Personality Plus will be a hands-on, high-energy week of ceramic figure sculpting that uses the bust format and self portraiture to help students develop their perceptual and conceptual skills. It may be only a one-week class, but it certainly won’t stick to one technique. “We’re going to be building sculpture, but we’re also going to be making life casts and learning to take a mold from a piece,” Nan explains. “I wanted to give the course a twist and allow students to try using molds as another tool to develop perceptual skill.”
Personality Plus is a workshop for the curious beginner and for the experienced sculptor looking for new ideas. It’s a workshop for ceramic artists interested in new ways of working with clay. It’s a workshop for anyone interested in the details of the figure and how to bring them to life. Is it a workshop for you? Registration is open now.
Nan Smith, November 6-12, 2016
Who are you? What causes presence in the sculpted human form? By investigating questions of identity in addition to studying anatomy within the bust format, students will create a life-scale self-portrait that reflects their inner personality and self-perception. Demonstrations will cover life-casting techniques, life modeling, photo-documentation, and rendering an expressive and anatomically believable human form. We’ll create solid-built busts over metal armatures. Students will leave with a life cast and a sculpted portrait bust in wet clay. All levels. Code F03CB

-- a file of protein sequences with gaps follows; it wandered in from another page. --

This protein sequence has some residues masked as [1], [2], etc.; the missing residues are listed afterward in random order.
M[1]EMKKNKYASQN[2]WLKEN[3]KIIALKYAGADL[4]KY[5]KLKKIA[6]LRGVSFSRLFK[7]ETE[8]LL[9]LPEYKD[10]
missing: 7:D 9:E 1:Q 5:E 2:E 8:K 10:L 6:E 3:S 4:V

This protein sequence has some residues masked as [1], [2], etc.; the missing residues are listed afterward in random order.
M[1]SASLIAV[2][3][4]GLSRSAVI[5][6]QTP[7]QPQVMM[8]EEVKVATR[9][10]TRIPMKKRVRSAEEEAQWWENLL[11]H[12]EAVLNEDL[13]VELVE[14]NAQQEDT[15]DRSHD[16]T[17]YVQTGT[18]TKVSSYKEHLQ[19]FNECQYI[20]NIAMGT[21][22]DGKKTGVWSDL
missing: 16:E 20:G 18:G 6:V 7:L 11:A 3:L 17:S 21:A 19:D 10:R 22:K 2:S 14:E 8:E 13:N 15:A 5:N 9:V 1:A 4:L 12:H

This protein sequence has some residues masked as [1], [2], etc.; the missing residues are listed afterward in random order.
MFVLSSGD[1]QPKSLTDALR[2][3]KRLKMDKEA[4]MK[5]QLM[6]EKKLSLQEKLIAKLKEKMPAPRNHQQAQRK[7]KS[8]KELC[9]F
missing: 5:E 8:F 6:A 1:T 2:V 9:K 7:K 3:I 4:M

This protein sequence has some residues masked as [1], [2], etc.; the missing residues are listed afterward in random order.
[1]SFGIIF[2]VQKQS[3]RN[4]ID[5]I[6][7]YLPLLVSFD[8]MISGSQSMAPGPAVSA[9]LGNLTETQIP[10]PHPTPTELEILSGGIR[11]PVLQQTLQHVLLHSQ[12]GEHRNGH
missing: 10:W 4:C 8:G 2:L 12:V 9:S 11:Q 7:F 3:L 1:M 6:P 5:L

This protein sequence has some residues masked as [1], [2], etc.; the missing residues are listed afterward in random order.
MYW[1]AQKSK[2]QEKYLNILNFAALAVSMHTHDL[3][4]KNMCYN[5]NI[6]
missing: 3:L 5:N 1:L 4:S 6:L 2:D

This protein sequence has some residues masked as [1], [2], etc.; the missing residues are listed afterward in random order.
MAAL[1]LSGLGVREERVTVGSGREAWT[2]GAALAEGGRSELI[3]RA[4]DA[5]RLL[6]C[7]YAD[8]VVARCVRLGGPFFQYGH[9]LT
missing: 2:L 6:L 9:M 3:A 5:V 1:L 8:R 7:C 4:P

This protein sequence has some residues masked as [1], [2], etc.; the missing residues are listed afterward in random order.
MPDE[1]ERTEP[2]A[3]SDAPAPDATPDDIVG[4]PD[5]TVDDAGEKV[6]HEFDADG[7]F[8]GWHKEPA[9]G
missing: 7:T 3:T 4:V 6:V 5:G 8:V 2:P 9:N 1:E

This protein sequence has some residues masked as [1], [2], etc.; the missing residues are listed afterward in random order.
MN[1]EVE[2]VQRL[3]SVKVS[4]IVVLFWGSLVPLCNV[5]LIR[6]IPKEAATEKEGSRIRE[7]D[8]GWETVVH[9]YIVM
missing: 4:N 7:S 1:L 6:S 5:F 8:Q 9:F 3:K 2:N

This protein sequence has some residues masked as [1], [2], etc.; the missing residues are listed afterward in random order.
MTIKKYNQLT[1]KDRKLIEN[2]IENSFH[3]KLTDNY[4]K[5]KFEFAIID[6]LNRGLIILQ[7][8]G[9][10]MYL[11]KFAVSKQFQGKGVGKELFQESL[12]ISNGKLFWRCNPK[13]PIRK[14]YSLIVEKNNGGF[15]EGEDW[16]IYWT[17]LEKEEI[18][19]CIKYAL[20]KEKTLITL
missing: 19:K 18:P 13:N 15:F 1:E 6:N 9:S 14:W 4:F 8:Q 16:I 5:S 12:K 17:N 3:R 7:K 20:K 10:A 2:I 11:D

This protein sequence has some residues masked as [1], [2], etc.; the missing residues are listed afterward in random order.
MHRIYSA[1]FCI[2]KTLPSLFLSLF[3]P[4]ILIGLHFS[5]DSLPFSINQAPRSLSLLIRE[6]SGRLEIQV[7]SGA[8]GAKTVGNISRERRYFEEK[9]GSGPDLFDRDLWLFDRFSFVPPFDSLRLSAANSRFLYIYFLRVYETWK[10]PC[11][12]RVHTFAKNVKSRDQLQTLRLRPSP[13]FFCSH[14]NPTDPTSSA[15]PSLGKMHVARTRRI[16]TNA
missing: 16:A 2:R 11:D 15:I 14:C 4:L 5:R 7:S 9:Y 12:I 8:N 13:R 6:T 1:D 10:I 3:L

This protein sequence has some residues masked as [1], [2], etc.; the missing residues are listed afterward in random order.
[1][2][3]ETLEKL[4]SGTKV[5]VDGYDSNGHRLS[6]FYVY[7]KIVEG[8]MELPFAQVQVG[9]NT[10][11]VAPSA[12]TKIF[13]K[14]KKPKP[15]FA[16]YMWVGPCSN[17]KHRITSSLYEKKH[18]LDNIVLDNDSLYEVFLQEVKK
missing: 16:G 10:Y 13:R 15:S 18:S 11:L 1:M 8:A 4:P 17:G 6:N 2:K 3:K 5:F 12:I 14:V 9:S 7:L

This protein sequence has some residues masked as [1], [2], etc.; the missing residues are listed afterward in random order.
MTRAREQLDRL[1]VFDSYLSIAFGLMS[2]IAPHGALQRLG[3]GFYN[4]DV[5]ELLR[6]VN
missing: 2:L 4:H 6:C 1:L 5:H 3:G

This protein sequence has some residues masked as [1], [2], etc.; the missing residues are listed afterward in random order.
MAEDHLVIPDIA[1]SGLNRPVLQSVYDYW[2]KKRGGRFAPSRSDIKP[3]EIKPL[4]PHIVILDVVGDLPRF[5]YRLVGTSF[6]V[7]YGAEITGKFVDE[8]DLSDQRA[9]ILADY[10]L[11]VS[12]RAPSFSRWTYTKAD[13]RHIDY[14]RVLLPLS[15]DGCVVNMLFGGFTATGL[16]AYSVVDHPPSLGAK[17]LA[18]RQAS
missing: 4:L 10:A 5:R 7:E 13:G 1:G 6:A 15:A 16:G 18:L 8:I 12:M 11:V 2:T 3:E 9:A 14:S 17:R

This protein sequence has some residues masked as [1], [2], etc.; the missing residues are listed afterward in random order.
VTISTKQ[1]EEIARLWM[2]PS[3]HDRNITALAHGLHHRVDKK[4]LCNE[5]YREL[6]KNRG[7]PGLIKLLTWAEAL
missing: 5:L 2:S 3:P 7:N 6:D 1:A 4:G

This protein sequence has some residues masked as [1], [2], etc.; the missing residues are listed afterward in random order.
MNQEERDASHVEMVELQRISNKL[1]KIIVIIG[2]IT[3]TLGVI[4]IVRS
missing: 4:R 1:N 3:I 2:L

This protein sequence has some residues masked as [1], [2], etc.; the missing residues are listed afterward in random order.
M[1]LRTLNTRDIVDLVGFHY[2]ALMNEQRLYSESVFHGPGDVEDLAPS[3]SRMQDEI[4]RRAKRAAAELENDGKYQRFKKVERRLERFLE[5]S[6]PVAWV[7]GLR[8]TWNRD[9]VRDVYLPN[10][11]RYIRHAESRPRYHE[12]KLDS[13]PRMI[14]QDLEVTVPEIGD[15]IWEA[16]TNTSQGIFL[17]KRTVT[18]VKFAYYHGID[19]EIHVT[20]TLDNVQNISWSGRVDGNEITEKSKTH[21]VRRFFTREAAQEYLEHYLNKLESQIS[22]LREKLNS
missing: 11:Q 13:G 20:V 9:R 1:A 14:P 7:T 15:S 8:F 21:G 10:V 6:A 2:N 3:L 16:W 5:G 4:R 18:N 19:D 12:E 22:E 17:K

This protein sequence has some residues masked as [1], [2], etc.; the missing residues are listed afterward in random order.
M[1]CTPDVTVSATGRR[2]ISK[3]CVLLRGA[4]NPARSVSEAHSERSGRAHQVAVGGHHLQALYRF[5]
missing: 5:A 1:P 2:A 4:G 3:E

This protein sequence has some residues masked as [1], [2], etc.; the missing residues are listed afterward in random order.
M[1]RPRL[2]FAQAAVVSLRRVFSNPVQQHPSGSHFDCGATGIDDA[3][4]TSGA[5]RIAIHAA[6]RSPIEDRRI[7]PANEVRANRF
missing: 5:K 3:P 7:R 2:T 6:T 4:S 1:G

Professor at University of Florida; publications: The Figure in Clay, Sculpture, Ceramics: Art and Perception, Ceramics Monthly, CFile Weekly; collections: American Express (NY), Lamar Dodd Art Center (GA), Givat Haviva Art Center (Israel), World Ceramics Exposition Korea International Collection.
The couple weeks between the end of summer sessions and the beginning of fall concentrations is something like the eye at the center of a very creative tornado. On Wednesday, we took advantage of the current calm to come together for an all-school meeting, something that Penland’s staff, core fellows, and resident artists do three times every year. This time we made it extra special by taking a photo of the (almost) complete Penland family!